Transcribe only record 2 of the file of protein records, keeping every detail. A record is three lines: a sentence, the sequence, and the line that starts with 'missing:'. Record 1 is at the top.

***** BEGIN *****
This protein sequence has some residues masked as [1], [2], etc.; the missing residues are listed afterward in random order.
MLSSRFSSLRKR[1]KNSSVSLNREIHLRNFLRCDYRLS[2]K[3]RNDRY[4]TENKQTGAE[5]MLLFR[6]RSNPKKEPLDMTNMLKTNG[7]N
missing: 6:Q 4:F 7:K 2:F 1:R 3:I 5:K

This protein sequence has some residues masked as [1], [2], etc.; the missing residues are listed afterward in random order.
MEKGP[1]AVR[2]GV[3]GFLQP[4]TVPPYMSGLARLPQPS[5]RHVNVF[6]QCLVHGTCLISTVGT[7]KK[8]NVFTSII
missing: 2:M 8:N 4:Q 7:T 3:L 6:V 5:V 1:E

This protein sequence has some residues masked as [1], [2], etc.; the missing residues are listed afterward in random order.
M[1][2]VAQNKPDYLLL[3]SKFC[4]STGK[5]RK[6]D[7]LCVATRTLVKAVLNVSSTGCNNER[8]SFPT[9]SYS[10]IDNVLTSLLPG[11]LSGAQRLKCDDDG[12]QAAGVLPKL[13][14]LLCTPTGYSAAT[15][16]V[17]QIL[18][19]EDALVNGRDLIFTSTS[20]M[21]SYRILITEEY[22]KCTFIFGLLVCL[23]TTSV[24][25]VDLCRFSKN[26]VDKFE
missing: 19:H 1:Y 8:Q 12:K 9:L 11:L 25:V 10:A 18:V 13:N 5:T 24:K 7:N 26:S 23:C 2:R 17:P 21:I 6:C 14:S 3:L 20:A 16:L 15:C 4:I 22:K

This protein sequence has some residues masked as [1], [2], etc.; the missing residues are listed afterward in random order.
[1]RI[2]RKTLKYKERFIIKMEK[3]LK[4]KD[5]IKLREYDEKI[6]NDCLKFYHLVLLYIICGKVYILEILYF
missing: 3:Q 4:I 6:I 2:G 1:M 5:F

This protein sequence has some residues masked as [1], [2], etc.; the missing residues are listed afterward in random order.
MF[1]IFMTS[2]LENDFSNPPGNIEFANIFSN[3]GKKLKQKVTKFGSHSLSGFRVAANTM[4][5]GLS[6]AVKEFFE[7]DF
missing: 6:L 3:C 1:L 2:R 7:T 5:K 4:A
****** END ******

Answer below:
This protein sequence has some residues masked as [1], [2], etc.; the missing residues are listed afterward in random order.
MEKGP[1]AVR[2]GV[3]GFLQP[4]TVPPYMSGLARLPQPS[5]RHVNVF[6]QCLVHGTCLISTVGT[7]KK[8]NVFTSII
missing: 2:M 8:N 4:Q 7:T 3:L 6:V 5:V 1:E